With the first day of summer right around the corner, more people and their pups are enjoying the warm weather and wonderful landscapes Colorado has to offer. Most dogs love adventuring with their people, but sometimes we forget their bodies respond differently to the environment than our own. Summertime safety is just as important for dogs as it is to people, so here are seven tips to help your dog stay safe this summer.
- Water is your pup’s best friend! Access to fresh, cool water is important year round, but in the summertime it becomes even more important. Rising temperatures not only increases the amount of water your dog drinks, it also tends to heat up and evaporate their source of water faster–especially outdoors. Access to cool, clean water in a shaded area will help prevent dehydration and heat stroke. Keep an eye on how much your dog drinks and familiarize yourself with the signs of dehydration. Swimming, wading pools, sprinklers, and other water games are fun ways to cool off for dogs who enjoy water-related activities.
- Stay away from the hottest part of the day! Dogs tend to overheat quicker than humans because their bodies don’t dissipate excess heat the same way our bodies do. Dogs naturally have a higher body temperature than humans and they can’t cool down efficiently through sweat like we do. Dogs cool their bodies mainly through panting (which is significantly less-effective than sweating) and vasodilation (dilation of blood vessels), although they can sweat through their paw pads. A dog’s body cools through panting as moisture from the nose, tongue, and lungs evaporate while vasodilation brings blood to the surface of the skin to cool. Keep in mind the way your dog cools his body and avoid outdoor activities during the hottest part of the day. This can prevent heat stroke, dehydration, as well as paw pad burns. Heat typically builds between the hours of 12pm-3pm, with 3pm being the hottest part of the day. Morning and evening hours are the safest times to enjoy a walk on a hot summer day.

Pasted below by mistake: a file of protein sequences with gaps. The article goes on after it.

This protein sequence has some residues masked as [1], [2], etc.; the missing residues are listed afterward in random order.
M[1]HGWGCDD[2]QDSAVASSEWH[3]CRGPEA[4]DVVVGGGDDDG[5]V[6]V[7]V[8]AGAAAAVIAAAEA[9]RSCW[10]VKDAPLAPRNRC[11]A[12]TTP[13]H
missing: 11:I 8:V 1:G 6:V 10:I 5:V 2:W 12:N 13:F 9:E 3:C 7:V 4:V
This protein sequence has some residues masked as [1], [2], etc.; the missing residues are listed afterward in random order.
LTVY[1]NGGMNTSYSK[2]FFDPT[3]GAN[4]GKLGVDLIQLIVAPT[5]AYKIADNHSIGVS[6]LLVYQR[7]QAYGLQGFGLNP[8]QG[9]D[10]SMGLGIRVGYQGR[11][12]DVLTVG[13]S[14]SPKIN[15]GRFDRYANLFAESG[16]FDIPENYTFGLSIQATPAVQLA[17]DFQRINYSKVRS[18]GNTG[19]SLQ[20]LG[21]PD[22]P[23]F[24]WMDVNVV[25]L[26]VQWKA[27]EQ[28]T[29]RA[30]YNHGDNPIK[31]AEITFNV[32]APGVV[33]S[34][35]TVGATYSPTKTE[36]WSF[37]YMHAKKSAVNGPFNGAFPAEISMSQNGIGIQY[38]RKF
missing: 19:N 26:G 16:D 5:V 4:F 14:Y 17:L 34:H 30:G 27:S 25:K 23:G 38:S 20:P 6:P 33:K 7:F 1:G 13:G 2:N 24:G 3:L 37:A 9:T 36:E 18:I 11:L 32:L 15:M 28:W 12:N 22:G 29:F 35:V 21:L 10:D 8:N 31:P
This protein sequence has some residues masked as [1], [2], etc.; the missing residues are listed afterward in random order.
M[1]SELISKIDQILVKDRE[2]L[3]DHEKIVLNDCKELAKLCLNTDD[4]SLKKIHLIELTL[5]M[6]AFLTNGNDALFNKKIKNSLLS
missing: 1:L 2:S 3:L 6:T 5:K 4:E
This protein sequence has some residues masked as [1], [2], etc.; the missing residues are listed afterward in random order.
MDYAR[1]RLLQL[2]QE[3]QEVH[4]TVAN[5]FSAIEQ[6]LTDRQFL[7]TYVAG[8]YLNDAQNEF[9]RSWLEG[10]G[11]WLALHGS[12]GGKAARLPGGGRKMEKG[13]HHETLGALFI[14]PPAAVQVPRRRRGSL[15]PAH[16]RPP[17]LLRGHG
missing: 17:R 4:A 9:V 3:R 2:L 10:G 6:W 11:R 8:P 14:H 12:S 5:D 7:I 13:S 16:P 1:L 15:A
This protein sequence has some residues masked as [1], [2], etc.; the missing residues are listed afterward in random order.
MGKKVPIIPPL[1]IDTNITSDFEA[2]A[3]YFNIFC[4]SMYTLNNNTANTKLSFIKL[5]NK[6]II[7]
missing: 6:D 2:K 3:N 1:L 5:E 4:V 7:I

- Don’t be fooled by the doghouse! Do you ever wonder why your dog won’t go in his doghouse to escape the heat of the harsh Colorado sun? Chances are, it might be hotter in the doghouse than it is outside. Doghouses can reach extremely hot temperatures in the summer and frigid temperatures in the winter when not properly maintained. In the heat of the summer, the inside of a doghouse can actually be just as hot as leaving the dog in a car. Insulation, ventilation, and location are key factors to determining whether or not a doghouse is a place your dog can cool off and escape the sun. Always do your research when providing a doghouse to ensure it will provide adequate relief from temperatures in both summer and winter months. Some dogs prefer the simplicity of shade created by a tree or shade structure and avoid even the most effective doghouses. Knowing your dog’s individual preference will help you provide the best place for your best friend to cool off.